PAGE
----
Oystershell scale looks like small oyster shells stuck on the branches, twigs and trunk. Underneath
the "shell" is a small sucking insect. Prune out heavily affected branches or spray plants
with horticultural oil during the summer months.
Lilac borers burrow into the wood of the plant and can cause the death of some stems. Look for
entry holes and prune out affected stems. Removing the oldest stems while pruning helps minimize
borer damage, as these insects seem to prefer the most mature wood.
Leaf miners feed on the tissue inside the leaves, leaving blotch-like markings.

Reluctant Bloomers
Some lilacs never flower. One or more of these conditions may be the problem:
Inadequate light Transplant to a sunny location or limb up overhanging tree branches to allow more
light.
Too young Many lilacs do not flower for five to seven years!
Overly rich soil or too much nitrogen fertilizer Soil rich in nitrogen will promote leafy growth at
the expense of flowers. Light root pruning may help.
Ill-timed pruning Summer, fall or winter pruning sacrifices flowers for next year. Prune lilacs
immediately after flowering in the spring.
 When Lilacs Won't Bloom.
Lilacs are usually fairly reliable bloomers, but sometimes they fail to flower. Here are some tips to make sure yours bloom:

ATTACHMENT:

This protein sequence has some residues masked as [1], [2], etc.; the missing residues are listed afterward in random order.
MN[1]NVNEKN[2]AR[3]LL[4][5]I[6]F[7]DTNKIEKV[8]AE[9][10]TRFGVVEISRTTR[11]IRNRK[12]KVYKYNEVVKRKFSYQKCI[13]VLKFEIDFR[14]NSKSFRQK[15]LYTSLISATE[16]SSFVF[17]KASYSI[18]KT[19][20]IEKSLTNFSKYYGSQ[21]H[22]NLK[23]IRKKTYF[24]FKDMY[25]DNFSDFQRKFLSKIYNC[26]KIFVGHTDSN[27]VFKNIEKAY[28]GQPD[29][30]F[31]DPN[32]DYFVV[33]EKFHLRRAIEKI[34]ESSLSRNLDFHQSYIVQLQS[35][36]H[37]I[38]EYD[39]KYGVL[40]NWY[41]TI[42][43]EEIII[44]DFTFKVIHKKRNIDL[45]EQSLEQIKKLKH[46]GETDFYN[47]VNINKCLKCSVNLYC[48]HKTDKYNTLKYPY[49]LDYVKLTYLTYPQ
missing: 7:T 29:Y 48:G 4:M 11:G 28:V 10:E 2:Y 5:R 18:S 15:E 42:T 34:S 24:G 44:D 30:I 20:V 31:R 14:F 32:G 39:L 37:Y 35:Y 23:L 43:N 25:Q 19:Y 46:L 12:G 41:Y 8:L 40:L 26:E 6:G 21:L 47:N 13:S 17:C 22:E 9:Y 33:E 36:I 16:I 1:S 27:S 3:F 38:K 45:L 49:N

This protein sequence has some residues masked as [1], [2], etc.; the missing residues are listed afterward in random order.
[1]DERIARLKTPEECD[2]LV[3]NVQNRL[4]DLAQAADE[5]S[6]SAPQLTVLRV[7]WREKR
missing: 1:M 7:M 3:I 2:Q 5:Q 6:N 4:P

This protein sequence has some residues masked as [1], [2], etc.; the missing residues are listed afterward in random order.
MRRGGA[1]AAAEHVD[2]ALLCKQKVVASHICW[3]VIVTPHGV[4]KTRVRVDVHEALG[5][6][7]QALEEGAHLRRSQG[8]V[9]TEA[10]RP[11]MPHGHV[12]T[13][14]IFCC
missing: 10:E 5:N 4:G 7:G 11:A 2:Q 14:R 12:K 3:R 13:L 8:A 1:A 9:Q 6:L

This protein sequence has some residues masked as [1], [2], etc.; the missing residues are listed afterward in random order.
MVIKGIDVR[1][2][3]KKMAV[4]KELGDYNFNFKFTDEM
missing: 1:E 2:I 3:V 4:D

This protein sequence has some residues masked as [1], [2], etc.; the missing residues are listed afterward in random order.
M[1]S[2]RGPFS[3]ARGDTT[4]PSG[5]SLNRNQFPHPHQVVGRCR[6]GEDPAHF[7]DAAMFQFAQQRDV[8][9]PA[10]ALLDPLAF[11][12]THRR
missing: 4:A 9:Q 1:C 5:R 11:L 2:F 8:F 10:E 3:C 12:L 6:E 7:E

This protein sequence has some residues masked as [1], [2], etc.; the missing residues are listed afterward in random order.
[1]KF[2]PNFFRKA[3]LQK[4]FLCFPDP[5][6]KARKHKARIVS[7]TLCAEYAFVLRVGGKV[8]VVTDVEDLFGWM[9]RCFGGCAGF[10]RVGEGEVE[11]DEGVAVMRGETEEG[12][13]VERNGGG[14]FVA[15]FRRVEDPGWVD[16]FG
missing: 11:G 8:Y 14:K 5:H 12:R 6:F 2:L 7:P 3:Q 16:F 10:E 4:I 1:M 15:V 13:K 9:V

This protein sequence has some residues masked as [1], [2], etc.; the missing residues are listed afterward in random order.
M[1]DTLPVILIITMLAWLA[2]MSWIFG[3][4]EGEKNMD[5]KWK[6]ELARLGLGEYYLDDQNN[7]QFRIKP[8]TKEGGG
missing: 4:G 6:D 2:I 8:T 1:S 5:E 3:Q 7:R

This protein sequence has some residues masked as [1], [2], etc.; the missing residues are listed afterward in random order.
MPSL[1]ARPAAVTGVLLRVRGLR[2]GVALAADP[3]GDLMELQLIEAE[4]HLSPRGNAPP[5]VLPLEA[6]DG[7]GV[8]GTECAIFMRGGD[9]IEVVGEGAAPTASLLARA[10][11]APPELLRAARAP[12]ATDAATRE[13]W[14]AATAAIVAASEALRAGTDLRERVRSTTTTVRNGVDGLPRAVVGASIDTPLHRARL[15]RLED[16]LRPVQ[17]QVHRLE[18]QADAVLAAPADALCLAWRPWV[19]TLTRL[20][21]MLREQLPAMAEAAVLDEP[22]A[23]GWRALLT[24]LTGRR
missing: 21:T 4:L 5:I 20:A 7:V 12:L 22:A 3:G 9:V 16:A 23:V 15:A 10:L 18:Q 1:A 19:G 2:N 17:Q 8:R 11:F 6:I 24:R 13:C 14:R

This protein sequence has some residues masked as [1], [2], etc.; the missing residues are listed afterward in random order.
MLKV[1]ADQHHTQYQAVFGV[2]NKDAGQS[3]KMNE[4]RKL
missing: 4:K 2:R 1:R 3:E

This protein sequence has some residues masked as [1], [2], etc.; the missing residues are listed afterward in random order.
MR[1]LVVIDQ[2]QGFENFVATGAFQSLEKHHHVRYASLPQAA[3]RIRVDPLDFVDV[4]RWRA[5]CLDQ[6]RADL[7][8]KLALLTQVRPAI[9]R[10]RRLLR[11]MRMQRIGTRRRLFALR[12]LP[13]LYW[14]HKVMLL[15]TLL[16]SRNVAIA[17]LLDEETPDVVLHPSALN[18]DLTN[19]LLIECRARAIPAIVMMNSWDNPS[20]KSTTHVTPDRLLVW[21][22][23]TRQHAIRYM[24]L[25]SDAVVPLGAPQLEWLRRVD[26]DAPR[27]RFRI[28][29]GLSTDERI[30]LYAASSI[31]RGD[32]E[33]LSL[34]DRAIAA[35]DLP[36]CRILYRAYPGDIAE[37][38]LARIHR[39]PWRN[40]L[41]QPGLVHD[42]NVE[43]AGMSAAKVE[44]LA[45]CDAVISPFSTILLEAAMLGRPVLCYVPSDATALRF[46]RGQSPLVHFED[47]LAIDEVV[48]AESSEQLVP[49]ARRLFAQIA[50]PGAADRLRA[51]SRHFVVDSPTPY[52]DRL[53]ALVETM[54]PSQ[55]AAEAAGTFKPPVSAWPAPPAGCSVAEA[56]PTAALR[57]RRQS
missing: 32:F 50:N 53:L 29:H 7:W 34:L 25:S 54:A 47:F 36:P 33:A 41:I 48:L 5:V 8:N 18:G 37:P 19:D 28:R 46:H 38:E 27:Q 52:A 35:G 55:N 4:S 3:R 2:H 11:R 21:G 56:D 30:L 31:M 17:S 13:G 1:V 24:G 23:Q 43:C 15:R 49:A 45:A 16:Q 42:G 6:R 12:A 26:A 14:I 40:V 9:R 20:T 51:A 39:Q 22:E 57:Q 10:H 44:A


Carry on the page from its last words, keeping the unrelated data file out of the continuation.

* Usually, insufficient sunlight is the problem. A minimum of six hours of sun is needed each day.
    * Too much nitrogen can be a problem. Often lilacs are planted in the lawn and fertilizers used to green up lawns are high in nitrogen. For the lilac, this causes beautiful green foliage but little bloom. Avoid using fertilizers high in nitrogen.
    * Make sure you prune at the right time. In early spring, remove any dead or damaged wood. But don't do any major pruning because you can easily remove the dormant flower buds. After the flowers fade, it's OK to do more major pruning, such as reshaping or rejuvenation of an old bush. You can also remove the faded flowers. Just be sure to complete pruning before midsummer. If you wait too long, you risk removing some of the next season's blooms.